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The Problem With Estimating Linux Desktop Market Share 409

Posted by timothy
from the something-about-lying-and-statistics dept.
jammag writes "It's long been one of those exceptionally hard-to-quantify numbers: exactly what percentage of the desktop PC market is held by Linux? Doubters suggest it hovers around a negligible one percent, while partisans suggest it's in excess of 10 percent. Bruce Byfield explores the various sources of estimates, dismissers' and fan boys' alike, and guesstimates it might realistically be 5-6%. Still, he admits, 'the objectivity of numbers is often just a myth.'"
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The Problem With Estimating Linux Desktop Market Share

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  • by hattig (47930) on Tuesday May 05, 2009 @09:51AM (#27829937) Journal

    It's just tipped above 1% for consumer systems that are used for internet usage. http://techreport.com/discussions.x/16860 [techreport.com]

    Munging together servers and clients is a pointless benchmark. Linux could have 30% of the server ecosystem, but that would make a 0.001% indent on client share.

    Regardless, 1.02% is a far cry from 5 or 6 percent, never mind 10%. Who would even say that a Linux machine makes up 1 in 10 machines on the web, haven't they seen all the Windows machines, all the business machines, etc?

  • Re:Guesstimates? (Score:5, Informative)

    by HermMunster (972336) on Tuesday May 05, 2009 @10:11AM (#27830245)

    There are many Linux games. The Unreal tournament series for one, the quake series, Enemy Territory, etc. There are some solid full featured free games but I would have to say that frozen bubble isn't a game for obvious reasons as it is just an incomplete toy demo of some 3d graphics.

    One has to ask why there are no games? Would you as a developer not want to target potentially 30-50 million world-wide users?

    There are a couple of reasons for this.

    1) Commercial developers don't understand the license--GPL and others.

    2) Microsoft created a series of "lock in" technologies. Sort of like what we went through with the OOXML/DOC thing. For nearly a decade the government and large entities public and private required that you submit your electronic files in .doc (or some other office format). This meant that say, when the court system wanted you to submit pleadings you had to submit them in .doc and that meant that you the attorney and everyone in your office had to use a proprietary tool.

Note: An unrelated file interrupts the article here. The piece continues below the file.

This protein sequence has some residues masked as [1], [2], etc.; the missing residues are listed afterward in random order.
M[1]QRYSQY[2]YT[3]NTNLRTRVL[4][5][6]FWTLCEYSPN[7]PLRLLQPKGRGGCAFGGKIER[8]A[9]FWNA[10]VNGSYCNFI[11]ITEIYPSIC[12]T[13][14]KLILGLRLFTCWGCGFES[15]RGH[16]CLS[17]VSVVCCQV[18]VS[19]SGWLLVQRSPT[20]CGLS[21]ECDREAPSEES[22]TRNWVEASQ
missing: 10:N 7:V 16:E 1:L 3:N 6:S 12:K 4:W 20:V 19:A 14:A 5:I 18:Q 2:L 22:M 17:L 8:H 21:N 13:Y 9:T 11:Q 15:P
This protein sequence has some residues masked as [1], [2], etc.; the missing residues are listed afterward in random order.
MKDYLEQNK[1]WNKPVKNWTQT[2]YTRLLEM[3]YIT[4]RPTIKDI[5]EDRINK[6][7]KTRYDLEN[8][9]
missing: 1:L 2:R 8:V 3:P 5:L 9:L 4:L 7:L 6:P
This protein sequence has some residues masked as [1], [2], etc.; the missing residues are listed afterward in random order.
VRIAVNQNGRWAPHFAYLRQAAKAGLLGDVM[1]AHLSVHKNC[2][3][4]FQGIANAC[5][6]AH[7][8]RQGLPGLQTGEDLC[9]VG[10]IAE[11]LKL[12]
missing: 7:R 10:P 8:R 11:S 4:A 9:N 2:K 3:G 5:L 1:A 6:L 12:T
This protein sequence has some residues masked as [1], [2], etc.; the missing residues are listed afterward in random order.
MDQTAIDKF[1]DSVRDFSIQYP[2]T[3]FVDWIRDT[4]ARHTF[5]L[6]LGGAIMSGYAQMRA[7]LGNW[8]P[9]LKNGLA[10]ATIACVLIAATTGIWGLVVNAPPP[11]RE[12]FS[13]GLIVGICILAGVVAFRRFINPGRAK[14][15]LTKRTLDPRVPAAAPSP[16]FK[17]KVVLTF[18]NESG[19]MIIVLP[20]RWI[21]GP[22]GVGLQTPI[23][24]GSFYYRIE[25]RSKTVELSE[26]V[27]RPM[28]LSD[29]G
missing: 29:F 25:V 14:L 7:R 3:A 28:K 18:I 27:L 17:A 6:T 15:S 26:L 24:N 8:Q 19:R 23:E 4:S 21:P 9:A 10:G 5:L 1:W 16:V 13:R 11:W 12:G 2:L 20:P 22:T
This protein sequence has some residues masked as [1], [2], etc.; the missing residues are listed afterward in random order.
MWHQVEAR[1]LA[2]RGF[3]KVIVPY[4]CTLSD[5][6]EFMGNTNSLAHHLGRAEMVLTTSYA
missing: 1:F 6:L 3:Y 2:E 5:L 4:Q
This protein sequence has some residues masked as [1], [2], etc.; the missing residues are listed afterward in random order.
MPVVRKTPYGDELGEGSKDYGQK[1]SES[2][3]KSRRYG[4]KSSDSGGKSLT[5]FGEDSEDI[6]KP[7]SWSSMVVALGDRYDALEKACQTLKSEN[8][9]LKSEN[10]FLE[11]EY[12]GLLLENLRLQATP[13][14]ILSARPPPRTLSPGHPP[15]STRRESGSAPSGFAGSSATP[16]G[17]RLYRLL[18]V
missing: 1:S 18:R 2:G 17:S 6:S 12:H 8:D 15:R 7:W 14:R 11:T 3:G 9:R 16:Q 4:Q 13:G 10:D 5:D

See the lock in? Well, Directx is the same way. Developers create based on Directx even though there's a near feature complete comparative technology in OpenGL. If developers developed for OpenGL then they'd have a basis for cross-platform gaming development. Some do, such as the guys that do the Unreal Tournament series. They know the value of it. Some day we may see that users are using Linux for their day in and day out tasks and switching to windows for gaming. You'll dual boot into windows like you would start up your console just so you can play the game, then you'll go back to Linux to do everything else.

    This puts us in a position of the chicken or the egg. Wait for a market to grow to justify mutliple APIs for gaming development from the standpoint of the gaming industry leaders or develop and hope you can build a gaming following.

    Yes, many of my friends have said that they play games and that's the number one reason. They won't commit to Linux unless they can game on it and it looks as good as it does under Directx.

    I personally loose site of the quality of the graphics and tend to focus on game play after the initial WOW when I first begin a game. It doesn't mean I loose track completely but my focus is on playing and not so much on the beauty of the surroundings.

    I have played some with wine and gaming and though it can work often times it has 2 failings. The first is that the games just don't look the same as they do under windows and aren't good performers. The second is that they can be problematic to get up and running. This isn't to say that all are this way. A popular game called Guild Wars is totally windows, but runs flawlessly under Wine.

    I've taken and connected one of my Linux computers to a 47" TV going from DVI to HDMI. The resolution is 1920x1080 and looks utterly awesome as a desktop. I installed wine and then Guild Wars. After a few settings adjustments it looks just as good under Linux as under Windows and it is an incredibly beautiful on that 47" TV.

    This is a tough battle to win. Only through gaining market share with Linux can we get gaming going. That's tough when dealing with a criminally convicted predatory monopolist such as Microsoft.

  • Re:Guesstimates? (Score:3, Informative)

    by Mad Merlin (837387) on Tuesday May 05, 2009 @10:13AM (#27830283) Homepage

    The main problem with linux desktop usage is that all the games are made for Windows...

    Not all games, Game! [wittyrpg.com] for example.

  • by Tribaal_ch (1192815) on Tuesday May 05, 2009 @10:14AM (#27830299)
    I did set up a mirror for all of our company's workstations (32), so canonical would see us as one user...